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Manufactured Deck Railings Look Good, But Do They Last?

comments (17) July 6th, 2010 in Blogs
Stainless steel, vinyl, aluminum, and composites are now viable alternatives to wood.
Stainless steel, vinyl, aluminum, and composites are now viable alternatives to wood.Click To Enlarge

Stainless steel, vinyl, aluminum, and composites are now viable alternatives to wood.

by Scott Gibson

Cable Rail: Less is more

Cable rail

• Unobtrusive. Won’t block scenic views.

• Flexible. Can be built with a variety of wood or metal post and rail components as well as tensioning hardware.

• Cables can run horizontally or vertically.

• Glass panels can be used in some aluminum-rail systems.

• More expensive than some other options.
• Horizontal railings barred in some areas because they pose a “climbing hazard.”

• Not compatible with all architectural styles.


Metal: Old-world look with a friendly price



• Quick installation.

• High strength and long unsupported spans.

• Material highly adaptable to custom shapes.

• Very low maintenance.

• Appearance may not be appropriate with some architectural styles.

• Railings made from ferrous metals can rust if finish is damaged.


Vinyl: A very long-lasting paint job


• Durable; very low maintenance.

• Longer unsupported rail spans than wood-plastic composites.

• Has the appearance of painted wood.

• Railing comes in kits that can be assembled quickly.

• It’s still plastic, which won’t appeal to all homeowners.

• Limited color selection.

• Some consider the manufacturing process environmentally hazardous.


Composites: A new life for wood chips and plastic bags


• Appears more woodlike than other low-maintenance options, so railings blend nicely with wood-composite decking.

• Feels more like wood than plastic railings.

• Wider color selection than vinyl.

• Unlike wood, won’t split, crack, or warp.

• Trex railings can't be ordered in curved sections, but can be bent using heat to create curves.


• Relatively expensive.

• Because wood composites contain organic material, they can support the growth of mold.

• With the exception of the PVC-coated variety, dark colors can fade in sunlight. Effect varies by brand.

• Requires support blocks under bottom rail to prevent sagging.


Read the complete article...
Deck Railings Grow Up
Stainless steel, vinyl, aluminum, and composites are now viable alternatives to wood
by Scott Gibson
Get the PDF



posted in: Blogs, deck, outdoor spaces, porch, lumber
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Comments (17)

TylerL TylerL writes: I am a contractor in Greenwich CT. I have found many different railing systems and hands purchased online. The website that I use for all my railing needs is:

They offer free shipping and have great service.
Posted: 11:22 am on April 14th

Skierarc Skierarc writes: Bob,

The cable railing system (Keuka Style) and Adirondack chair are both manufactured by Keuka Studios in Rush, NY.

The website address is:

Posted: 2:57 pm on December 4th

IronManDan IronManDan writes: To respond to BobKnights comment:
The railing pictured above is designed and manufactured by (were are actually not far from Penfield).
Posted: 4:42 am on November 6th

Marlo22 Marlo22 writes: Manufactured Deck Railings are more designer even they not last long. and every one want look & difference in every year.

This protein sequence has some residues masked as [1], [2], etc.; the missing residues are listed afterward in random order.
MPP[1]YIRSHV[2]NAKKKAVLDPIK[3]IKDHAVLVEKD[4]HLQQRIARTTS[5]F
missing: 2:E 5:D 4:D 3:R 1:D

Posted: 8:16 am on March 8th

MrHandrail MrHandrail writes: If you're considering Metal or Cable railings, check out this gallery for some good ideas about style and finish.

- Andrew
Posted: 9:54 am on June 11th

Benjamin1988 Benjamin1988 writes: Great comparison of the different railings and the pros and cons.

Posted: 4:33 pm on March 27th

jeschiller jeschiller writes: I think my favorite thing about composite materials is that it is great for the forests and the endangered species being threatened by deforestation. People need to start caring more about the environment, people, and animals effected by those cutting down trees in Africa, Brazil and Asia so they can have a nice long lasting deck. Really!!?

The good news is the new composite pvc materials look GREAT and don't require maintenance.Luckily many of the highend homeowners and deck builders in Charleston South Carolina are starting to push pvc decking more and more.

Please look into using this material before you choose an exotic hardwood.

James Schiller
SC's premier construction contractors
Precision Construction

Posted: 1:23 pm on February 28th

AmyStern AmyStern writes: Installing outdoor stair railings has lots of benefits. Safety is obviously the main benefit and having a hand rail to hold on to when going up or down the steps can help to prevent accidental falls. The most important issue is having them installed properly. If you decide to install your outdoor stair railings at your property, check out McGraw-Hill, my employer. There are so many choices of materials and styles to choose from. They have a complete list of what you need to know including what Supplies, etc., you will need. Remember safety is number one.
Posted: 9:56 am on September 13th

ebbs1939 ebbs1939 writes: I installed Premier railing three years ago in cedar color. I wanted the best warranty AND the best product. It sure looked nice up until this spring.
Guess what?
ALL post sleeves are cracked. ALL top rails are cracked. Some bottom rails are cracked. Some balusters are cracked. This was installed in Vermont but the product was developed in Canada and we had a really mild winter so they can't blame this on cold weather.
This is not an isolated event - see the Journal of Light Construction blog on the subject. I have contacted Azek for replacement but they have indicated they will not cover labor. PLEASE POST IF YOU ARE AWARE OF SIMILAR DEFECTS ON THIS PRODUCT. I am also wondering if trex railing holds up better.

Posted: 12:44 pm on May 6th